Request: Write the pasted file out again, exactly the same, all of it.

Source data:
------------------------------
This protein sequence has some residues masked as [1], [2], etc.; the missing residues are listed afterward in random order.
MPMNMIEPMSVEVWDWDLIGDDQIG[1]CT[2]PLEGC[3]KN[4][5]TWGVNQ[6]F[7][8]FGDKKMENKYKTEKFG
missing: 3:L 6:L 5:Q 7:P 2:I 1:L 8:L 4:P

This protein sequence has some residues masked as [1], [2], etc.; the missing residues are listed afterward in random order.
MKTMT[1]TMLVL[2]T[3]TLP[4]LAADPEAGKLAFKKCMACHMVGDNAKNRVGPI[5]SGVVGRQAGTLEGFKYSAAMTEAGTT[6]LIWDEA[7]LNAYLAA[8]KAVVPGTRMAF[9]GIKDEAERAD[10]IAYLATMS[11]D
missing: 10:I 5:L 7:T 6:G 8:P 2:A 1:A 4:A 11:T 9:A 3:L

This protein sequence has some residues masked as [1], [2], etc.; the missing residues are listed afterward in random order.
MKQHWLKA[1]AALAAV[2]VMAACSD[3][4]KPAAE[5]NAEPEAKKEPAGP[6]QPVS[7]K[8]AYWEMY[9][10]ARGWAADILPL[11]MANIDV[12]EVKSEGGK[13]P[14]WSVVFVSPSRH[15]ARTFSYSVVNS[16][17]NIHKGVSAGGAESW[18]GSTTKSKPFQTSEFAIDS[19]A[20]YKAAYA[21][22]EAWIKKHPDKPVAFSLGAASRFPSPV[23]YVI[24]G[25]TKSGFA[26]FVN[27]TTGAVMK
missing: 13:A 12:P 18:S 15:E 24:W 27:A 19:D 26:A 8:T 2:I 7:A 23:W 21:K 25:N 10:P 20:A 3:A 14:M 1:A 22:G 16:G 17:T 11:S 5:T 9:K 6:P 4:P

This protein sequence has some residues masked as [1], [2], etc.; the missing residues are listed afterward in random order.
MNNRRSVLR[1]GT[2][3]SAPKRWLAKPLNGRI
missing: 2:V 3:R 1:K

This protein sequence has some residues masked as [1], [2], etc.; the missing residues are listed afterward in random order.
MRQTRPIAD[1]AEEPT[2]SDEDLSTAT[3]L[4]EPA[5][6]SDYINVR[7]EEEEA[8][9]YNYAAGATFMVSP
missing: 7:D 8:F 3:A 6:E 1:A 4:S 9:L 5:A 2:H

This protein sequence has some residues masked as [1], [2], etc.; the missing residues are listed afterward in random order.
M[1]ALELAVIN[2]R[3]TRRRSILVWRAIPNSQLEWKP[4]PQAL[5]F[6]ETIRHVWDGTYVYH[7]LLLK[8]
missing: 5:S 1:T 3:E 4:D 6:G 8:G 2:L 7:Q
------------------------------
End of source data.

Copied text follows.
This protein sequence has some residues masked as [1], [2], etc.; the missing residues are listed afterward in random order.
MPMNMIEPMSVEVWDWDLIGDDQIG[1]CT[2]PLEGC[3]KN[4][5]TWGVNQ[6]F[7][8]FGDKKMENKYKTEKFG
missing: 3:L 6:L 5:Q 7:P 2:I 1:L 8:L 4:P

This protein sequence has some residues masked as [1], [2], etc.; the missing residues are listed afterward in random order.
MKTMT[1]TMLVL[2]T[3]TLP[4]LAADPEAGKLAFKKCMACHMVGDNAKNRVGPI[5]SGVVGRQAGTLEGFKYSAAMTEAGTT[6]LIWDEA[7]LNAYLAA[8]KAVVPGTRMAF[9]GIKDEAERAD[10]IAYLATMS[11]D
missing: 10:I 5:L 7:T 6:G 8:P 2:A 1:A 4:A 11:T 9:A 3:L

This protein sequence has some residues masked as [1], [2], etc.; the missing residues are listed afterward in random order.
MKQHWLKA[1]AALAAV[2]VMAACSD[3][4]KPAAE[5]NAEPEAKKEPAGP[6]QPVS[7]K[8]AYWEMY[9][10]ARGWAADILPL[11]MANIDV[12]EVKSEGGK[13]P[14]WSVVFVSPSRH[15]ARTFSYSVVNS[16][17]NIHKGVSAGGAESW[18]GSTTKSKPFQTSEFAIDS[19]A[20]YKAAYA[21][22]EAWIKKHPDKPVAFSLGAASRFPSPV[23]YVI[24]G[25]TKSGFA[26]FVN[27]TTGAVMK
missing: 13:A 12:P 18:S 15:E 24:W 27:A 19:D 26:A 8:T 2:I 7:A 23:W 21:K 25:N 10:P 20:A 3:A 14:M 1:A 22:G 16:G 17:T 11:S 5:T 9:K 6:P 4:P

This protein sequence has some residues masked as [1], [2], etc.; the missing residues are listed afterward in random order.
MNNRRSVLR[1]GT[2][3]SAPKRWLAKPLNGRI
missing: 2:V 3:R 1:K

This protein sequence has some residues masked as [1], [2], etc.; the missing residues are listed afterward in random order.
MRQTRPIAD[1]AEEPT[2]SDEDLSTAT[3]L[4]EPA[5][6]SDYINVR[7]EEEEA[8][9]YNYAAGATFMVSP
missing: 7:D 8:F 3:A 6:E 1:A 4:S 9:L 5:A 2:H

This protein sequence has some residues masked as [1], [2], etc.; the missing residues are listed afterward in random order.
M[1]ALELAVIN[2]R[3]TRRRSILVWRAIPNSQLEWKP[4]PQAL[5]F[6]ETIRHVWDGTYVYH[7]LLLK[8]
missing: 5:S 1:T 3:E 4:D 6:G 8:G 2:L 7:Q